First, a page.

The Federal Open Market Committee (FOMC) announced on Wednesday that the federal funds target range will remain at 0.25 to 0.50 percent for at least the next six weeks, ending weeks of speculation.
“Near-term risks to the economic outlook appear roughly balanced. The Committee continues to closely monitor inflation indicators and global economic and financial developments,” the FOMC stated in its announcement. “Against this backdrop, the Committee decided to maintain the target range for the federal funds rate at 1/4 to 1/2 percent. The Committee judges that the case for an increase in the federal funds rate has strengthened but decided, for the time being, to wait for further evidence of continued progress toward its objectives. The stance of monetary policy remains accommodative, thereby supporting further improvement in labor market conditions and a return to 2 percent inflation.”
In the weeks immediately following the FOMC’s previous meeting in July, speculation was heavy that a rate hike would occur in September. When August’s jobs report from the Bureau of Labor Statistics failed to meet expectations as far as job creation (151,000 jobs added, forecasts of a September rate hike cooled considerably. Goldman Sachs economists stated that a common theme in a speech by Fed Governor Lael Brainard and other Fed officials recently was lack of a “clear signal that the Federal Open Market Committee is likely to hike in September,” and that if the Fed were going to take action in September, it “would normally make an effort to nudge the market toward anticipating a hike.”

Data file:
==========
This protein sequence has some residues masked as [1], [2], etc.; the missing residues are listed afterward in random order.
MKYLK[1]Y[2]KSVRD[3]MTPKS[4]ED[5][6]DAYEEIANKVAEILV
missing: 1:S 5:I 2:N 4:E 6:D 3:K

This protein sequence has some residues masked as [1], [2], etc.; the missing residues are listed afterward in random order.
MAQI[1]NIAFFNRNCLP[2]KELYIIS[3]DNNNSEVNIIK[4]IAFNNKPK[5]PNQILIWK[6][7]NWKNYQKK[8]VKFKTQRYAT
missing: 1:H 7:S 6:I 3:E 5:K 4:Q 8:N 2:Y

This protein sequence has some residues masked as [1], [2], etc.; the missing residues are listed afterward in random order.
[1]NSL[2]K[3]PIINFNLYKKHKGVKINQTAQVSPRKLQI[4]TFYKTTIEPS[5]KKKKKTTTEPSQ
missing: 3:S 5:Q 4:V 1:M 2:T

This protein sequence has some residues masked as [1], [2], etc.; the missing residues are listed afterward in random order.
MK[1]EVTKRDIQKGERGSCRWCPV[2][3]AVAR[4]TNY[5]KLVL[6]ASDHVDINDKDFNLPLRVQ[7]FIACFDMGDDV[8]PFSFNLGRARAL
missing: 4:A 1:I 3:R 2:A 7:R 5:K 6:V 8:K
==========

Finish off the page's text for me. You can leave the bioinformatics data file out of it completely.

Since the Fed’s previous rate hike in December, mortgage rates have tumbled and hovered above record lows. From June to mid-September, the average 30-year fixed mortgage rate was below 3.5 percent, according to Freddie Mac. Analysts say the Fed’s rate hike is unlikely to have an immediate effect on mortgage rates.
The FOMC will meet two more times this year: November 1-2 and December 13-14. Wednesday's decision does not mean that a rate hike will not occur in one of those two meetings.
“Despite the temporary hold, the committee sent a strong signal that a rate hike is imminent,” said National Association of Federal Credit Unions Chief Economist Curt Long. “Even after doing so, three members voted against the decision to hold off on a rate hike this month. It seems clear that barring a major setback a rate hike is coming before the end of the year.”